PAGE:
Hepatic Cysts Clinical Presentation

Updated: Jun 08, 2017
  • Author: Robert E Glasgow, MD; Chief Editor: John Geibel, MD, DSc, MSc, AGAF  more...
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Presentation

History and Physical Examination

Simple cysts

Simple cysts generally cause no symptoms but may produce dull right-upper-quadrant pain if large in size. Patients with symptomatic simple liver cysts may also report abdominal bloating and early satiety. Occasionally, a cyst is large enough to produce a palpable abdominal mass. Jaundice caused by bile duct obstruction is rare, as are cyst rupture and acute torsion of a mobile cyst. Patients with cyst torsion may present with an acute abdomen. When simple cysts rupture, patients may develop secondary infection, leading to a presentation similar to a hepatic abscess with abdominal pain, fever, and leukocytosis.

Polycystic liver disease

Polycystic liver disease (PCLD) rarely arises in childhood. These cysts are observed at the time of puberty and increase in adulthood. They occur as part of a congenital disorder associated with polycystic kidney disease (PKD). Women are more commonly affected, and an increase in cyst size and number is correlated with estrogen level. In PCLD, hepatomegaly may be prominent, and patients occasionally progress to hepatic fibrosis, portal hypertension, and liver failure. Complications (eg, rupture, hemorrhage, and infection) are rare. However, patients do present with abdominal pain as the cysts enlarge.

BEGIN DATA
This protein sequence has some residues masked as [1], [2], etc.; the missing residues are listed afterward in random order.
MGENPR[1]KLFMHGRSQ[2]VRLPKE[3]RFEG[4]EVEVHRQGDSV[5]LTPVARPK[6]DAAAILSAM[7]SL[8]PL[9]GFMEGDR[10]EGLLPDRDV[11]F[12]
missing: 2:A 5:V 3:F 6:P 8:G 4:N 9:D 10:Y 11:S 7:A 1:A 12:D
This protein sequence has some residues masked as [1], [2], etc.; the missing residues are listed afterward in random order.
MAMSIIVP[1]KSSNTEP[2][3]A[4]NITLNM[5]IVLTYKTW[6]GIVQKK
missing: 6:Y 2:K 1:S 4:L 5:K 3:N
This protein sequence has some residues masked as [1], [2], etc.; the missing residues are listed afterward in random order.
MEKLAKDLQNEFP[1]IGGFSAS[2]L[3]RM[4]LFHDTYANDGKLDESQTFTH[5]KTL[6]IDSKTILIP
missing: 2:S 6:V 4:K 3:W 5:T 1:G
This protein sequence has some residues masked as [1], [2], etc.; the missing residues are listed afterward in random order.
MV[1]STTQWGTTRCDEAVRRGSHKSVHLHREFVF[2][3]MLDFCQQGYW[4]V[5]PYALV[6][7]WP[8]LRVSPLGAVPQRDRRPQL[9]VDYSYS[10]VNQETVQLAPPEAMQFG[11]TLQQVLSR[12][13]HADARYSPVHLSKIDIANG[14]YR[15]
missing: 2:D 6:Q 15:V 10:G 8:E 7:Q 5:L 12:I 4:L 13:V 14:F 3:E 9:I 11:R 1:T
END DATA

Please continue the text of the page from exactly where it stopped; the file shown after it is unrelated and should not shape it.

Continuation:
Neoplastic cysts

Cystadenoma most often occurs in middle-aged women. However, cystadenocarcinoma equally affects both men and women. Most patients are asymptomatic or have vague abdominal complaints of bloating, nausea, and fullness. These patients, like all those with hepatic cysts, eventually present with abdominal pain. Rarely, they present with evidence of biliary obstruction.

Hydatid cysts

Patients with hydatid cysts, like those with simple cysts, are most often asymptomatic, but pain may develop as the cyst grows. Larger lesions typically cause pain and are more likely to develop complications than simple cysts. At presentation, patients generally have a palpable mass in the right upper quadrant.

Cyst rupture is the most serious complication of hydatid cysts. Cysts may rupture into the biliary tree, through the diaphragm into the chest, or freely into the peritoneal cavity. Rupture into the biliary tree may result in jaundice or cholangitis. Free rupture into the peritoneal cavity may cause anaphylactic shock. As with simple cysts, patients with hydatid cysts may develop secondary infection and subsequent hepatic abscesses.

Hepatic abscesses

Patients with hepatic abscesses present with abdominal pain, fever, and leukocytosis. Typically, symptoms are vague and relatively nonspecific, and as a result, diagnosis is often delayed. Clinical history is important because of associated illnesses. Those patients with amebiasis can have a history of diarrhea and weight loss, though some may be asymptomatic. Pyogenic abscesses often present with cholangitis, abdominal infections, or sepsis. Rarely, abscesses will rupture, and patients present with peritonitis.